Global Money Supply Increasing 100 Times Faster Than Gold Supply

The Bank for International Settlements (BIS) has reported that the total clot of global derivatives in existence is now $415.2 trillion, with comes out to 789% of global GDP.

In typical Mogambo parlance, grubby financial bets financed by banks and the financial services industry now total almost eight times the value of every freaking good and service produced on the entire freaking planet in an entire freaking year!

And according to the McKinsey Global Institute, the ratio of global financial assets to annual global output soared from 109% in 1980 to 316% in 2005!

I scream “Gaaaaahhhh!” All of this central bank idiocy of creating more and more money and credit is not news to Jason Hommel of the, but a grown man screaming “Gaaaaaahhhh!” at the top of his voice seems to be startlingly novel, judging by his reaction.

Nevertheless, he writes, “Money in U.S. banks, M3, is growing at a rate of about 12% per year, or more. So, in the last 12 months, it grew by about $1.3 trillion dollars, which is $1,300 billion dollars.”

So why is a guy who is primarily interested in precious metals talking about the growth of the money supply? Well, we learn why when he wonders aloud how much the 2,500 tonnes of annual world gold production (80 million ounces) is worth at $675 per ounce.

I immediately started sweating bullets, thinking that I was certainly not expecting a damned pop quiz in math, especially one multiplying such large numbers. So I breathe a huge sigh of relief when I learn that he already did the math, and says, “It’s worth only $54 billion dollars.”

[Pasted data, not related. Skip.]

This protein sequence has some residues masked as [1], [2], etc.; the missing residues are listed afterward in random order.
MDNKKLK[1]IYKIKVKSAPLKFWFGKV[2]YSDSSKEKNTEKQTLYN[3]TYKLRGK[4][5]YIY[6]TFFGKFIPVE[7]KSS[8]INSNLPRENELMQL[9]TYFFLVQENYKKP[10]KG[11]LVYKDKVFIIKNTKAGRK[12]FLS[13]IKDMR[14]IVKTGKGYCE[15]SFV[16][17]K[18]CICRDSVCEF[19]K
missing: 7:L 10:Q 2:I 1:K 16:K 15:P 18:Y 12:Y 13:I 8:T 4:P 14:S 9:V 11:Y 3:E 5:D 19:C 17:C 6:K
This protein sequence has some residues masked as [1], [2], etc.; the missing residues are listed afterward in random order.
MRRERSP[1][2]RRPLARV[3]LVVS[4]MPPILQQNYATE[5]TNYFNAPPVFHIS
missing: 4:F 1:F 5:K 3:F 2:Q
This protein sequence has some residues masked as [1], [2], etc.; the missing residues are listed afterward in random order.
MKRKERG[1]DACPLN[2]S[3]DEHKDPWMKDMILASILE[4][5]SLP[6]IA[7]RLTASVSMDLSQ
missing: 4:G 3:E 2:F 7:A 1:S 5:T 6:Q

Then he stops and looks at me with this expectant expression on his face, like I am supposed to draw some important conclusion from this or something, but I am sitting there with this big, dumb look on my stupid face, as I don’t get it. Sensing my problem, Mr. Hommel helpfully reiterates the facts by saying “$1300 billion of new money printed. $54 billion dollars worth of new gold mined, at $675/oz.”

Obviously, this is supposed to mean something to me, but it doesn’t. Again, I just sit there, dumbfounded, feeling uncomfortable and trying to look small so that maybe he won’t see me.

After what seemed an eternity, he finally got tired of waiting for me to show some uncharacteristic smarts, and just tells me what this means. “So,” he says, “the U.S. is actually creating new paper money at a rate 24 times as much as new gold. 1300 / 54 = 24!”

I say, “That’s a lot! And thanks a lot!” as I get up to leave in case this breaks out into more math, as I have enough problems as it is, no pun intended. But he is not done with me yet, and grabs my attention with “And of course, this is hardly a fair comparison. I’m comparing U.S. dollars to world gold production. We should compare total world paper money creation rates, to world gold mining rates.”

Intrigued, I sit back down to learn more about how much money the world is creating versus how much gold. Then he says, “But that’s a lot of work, and I don’t know if I can source it all out.”